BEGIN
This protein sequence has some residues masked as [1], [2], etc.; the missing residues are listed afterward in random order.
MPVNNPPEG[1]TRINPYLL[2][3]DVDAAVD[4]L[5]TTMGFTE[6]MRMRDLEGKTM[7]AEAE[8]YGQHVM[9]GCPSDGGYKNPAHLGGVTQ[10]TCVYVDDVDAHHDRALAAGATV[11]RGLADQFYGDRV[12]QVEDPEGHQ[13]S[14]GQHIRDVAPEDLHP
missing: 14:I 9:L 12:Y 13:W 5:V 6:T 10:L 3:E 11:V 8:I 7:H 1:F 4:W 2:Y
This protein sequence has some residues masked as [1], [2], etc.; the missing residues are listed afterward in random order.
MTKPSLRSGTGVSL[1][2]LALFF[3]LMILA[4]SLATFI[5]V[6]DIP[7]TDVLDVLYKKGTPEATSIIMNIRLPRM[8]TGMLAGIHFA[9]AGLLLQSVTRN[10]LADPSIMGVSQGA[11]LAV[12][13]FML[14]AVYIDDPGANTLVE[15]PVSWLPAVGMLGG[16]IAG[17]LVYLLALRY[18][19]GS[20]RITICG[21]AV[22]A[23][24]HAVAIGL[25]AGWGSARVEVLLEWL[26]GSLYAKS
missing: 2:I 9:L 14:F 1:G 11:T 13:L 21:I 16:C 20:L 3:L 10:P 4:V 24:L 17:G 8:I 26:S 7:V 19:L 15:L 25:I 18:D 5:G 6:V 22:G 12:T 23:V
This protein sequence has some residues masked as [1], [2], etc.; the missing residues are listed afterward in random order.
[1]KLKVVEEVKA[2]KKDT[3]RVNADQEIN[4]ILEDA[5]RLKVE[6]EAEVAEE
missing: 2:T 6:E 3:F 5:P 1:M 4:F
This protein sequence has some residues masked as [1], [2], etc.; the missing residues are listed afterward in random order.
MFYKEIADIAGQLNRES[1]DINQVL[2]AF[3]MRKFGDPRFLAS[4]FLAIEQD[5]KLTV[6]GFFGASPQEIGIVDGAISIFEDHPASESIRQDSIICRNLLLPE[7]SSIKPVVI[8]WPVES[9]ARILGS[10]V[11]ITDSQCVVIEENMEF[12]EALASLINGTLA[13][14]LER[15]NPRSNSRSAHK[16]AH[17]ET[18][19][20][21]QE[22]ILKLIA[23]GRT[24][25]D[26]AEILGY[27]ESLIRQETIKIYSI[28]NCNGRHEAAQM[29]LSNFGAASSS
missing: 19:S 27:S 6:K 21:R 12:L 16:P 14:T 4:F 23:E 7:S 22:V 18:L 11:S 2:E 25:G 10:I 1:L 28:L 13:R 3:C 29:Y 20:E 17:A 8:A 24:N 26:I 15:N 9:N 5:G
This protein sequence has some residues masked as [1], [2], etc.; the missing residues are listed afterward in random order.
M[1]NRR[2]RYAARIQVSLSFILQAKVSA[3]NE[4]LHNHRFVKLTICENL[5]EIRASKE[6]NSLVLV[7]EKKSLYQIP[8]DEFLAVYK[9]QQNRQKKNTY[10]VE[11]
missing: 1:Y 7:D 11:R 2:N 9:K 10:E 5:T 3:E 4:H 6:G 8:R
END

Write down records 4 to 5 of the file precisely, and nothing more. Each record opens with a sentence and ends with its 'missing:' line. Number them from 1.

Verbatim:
This protein sequence has some residues masked as [1], [2], etc.; the missing residues are listed afterward in random order.
MFYKEIADIAGQLNRES[1]DINQVL[2]AF[3]MRKFGDPRFLAS[4]FLAIEQD[5]KLTV[6]GFFGASPQEIGIVDGAISIFEDHPASESIRQDSIICRNLLLPE[7]SSIKPVVI[8]WPVES[9]ARILGS[10]V[11]ITDSQCVVIEENMEF[12]EALASLINGTLA[13][14]LER[15]NPRSNSRSAHK[16]AH[17]ET[18][19][20][21]QE[22]ILKLIA[23]GRT[24][25]D[26]AEILGY[27]ESLIRQETIKIYSI[28]NCNGRHEAAQM[29]LSNFGAASSS
missing: 19:S 27:S 6:K 21:R 12:L 16:P 14:T 4:F 23:E 7:S 22:V 18:L 11:S 2:E 25:G 10:I 1:L 28:L 13:R 3:C 29:Y 20:E 17:A 8:A 24:N 26:I 15:N 9:N 5:G
This protein sequence has some residues masked as [1], [2], etc.; the missing residues are listed afterward in random order.
M[1]NRR[2]RYAARIQVSLSFILQAKVSA[3]NE[4]LHNHRFVKLTICENL[5]EIRASKE[6]NSLVLV[7]EKKSLYQIP[8]DEFLAVYK[9]QQNRQKKNTY[10]VE[11]
missing: 1:Y 7:D 11:R 2:N 9:K 10:E 5:T 3:E 4:H 6:G 8:R